Bill S-213 in a very compelling way sets up a system of hybrid offences. This is a long-standing tradition in criminal law where prosecutors can decide based on all the circumstances of the case if in fact the offence is one of deliberate cruelty to animals and would obviously require a more severe sanction than perhaps might one of neglect. By allowing prosecutors to proceed by way of indictment as a more serious criminal offence with much more serious prison sentences attached to a conviction under indictment, Parliament sends a very compelling message to those who might seek to abuse animals either by committing an act that the courts hold to have been an abuse or cruelty to animals or those who may neglect animals and fail to provide the essentials which, in turn, also are offences under the Criminal Code and appropriately should be.

Colleagues should think carefully before seeking to achieve a more global reform of the legislation with respect to cruelty to animals and miss the opportunity before us today to modernize in a very important way the sentencing regime. This can be a very good first step toward perhaps finding at some future point another balance in terms of other bills that may come before the House. A great deal of work has gone into this.

Discussions lasted a long time, especially in the other place. A consensus was reached and I urge my colleagues to review the list of organizations across the country that support this bill. These groups represent, among others, urban communities, hunters, researchers and veterinarians.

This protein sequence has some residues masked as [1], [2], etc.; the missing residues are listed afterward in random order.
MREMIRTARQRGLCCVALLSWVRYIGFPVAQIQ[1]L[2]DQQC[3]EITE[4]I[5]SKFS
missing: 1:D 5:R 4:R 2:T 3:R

I know that my time is running out, so in closing, I would like to congratulate the member for Miramichi, who took the initiative to introduce Bill S-213 in this House. I would ask my colleagues to acknowledge the work that has been done to find balance on this issue and to recognize, as I do, that this is an excellent first step that will modernize the animal cruelty provisions in the Criminal Code.

Criminal CodePrivate Members' Business

11:55 a.m.


The Acting Speaker Conservative Royal Galipeau

The hon. member for Wild Rose will have 10 minutes, of which five minutes are today.

Criminal CodePrivate Members' Business

11:55 a.m.


Myron Thompson Conservative Wild Rose, AB

Mr. Speaker, I will cut my speech short today and try to cover a couple of points that I think were missed in the discussion this morning.

First, in response to my Liberal friend who just spoke, we have a history of owners of operations such as puppy mills who pay a $2,000 fine, relocate their operations and continue on with their mills.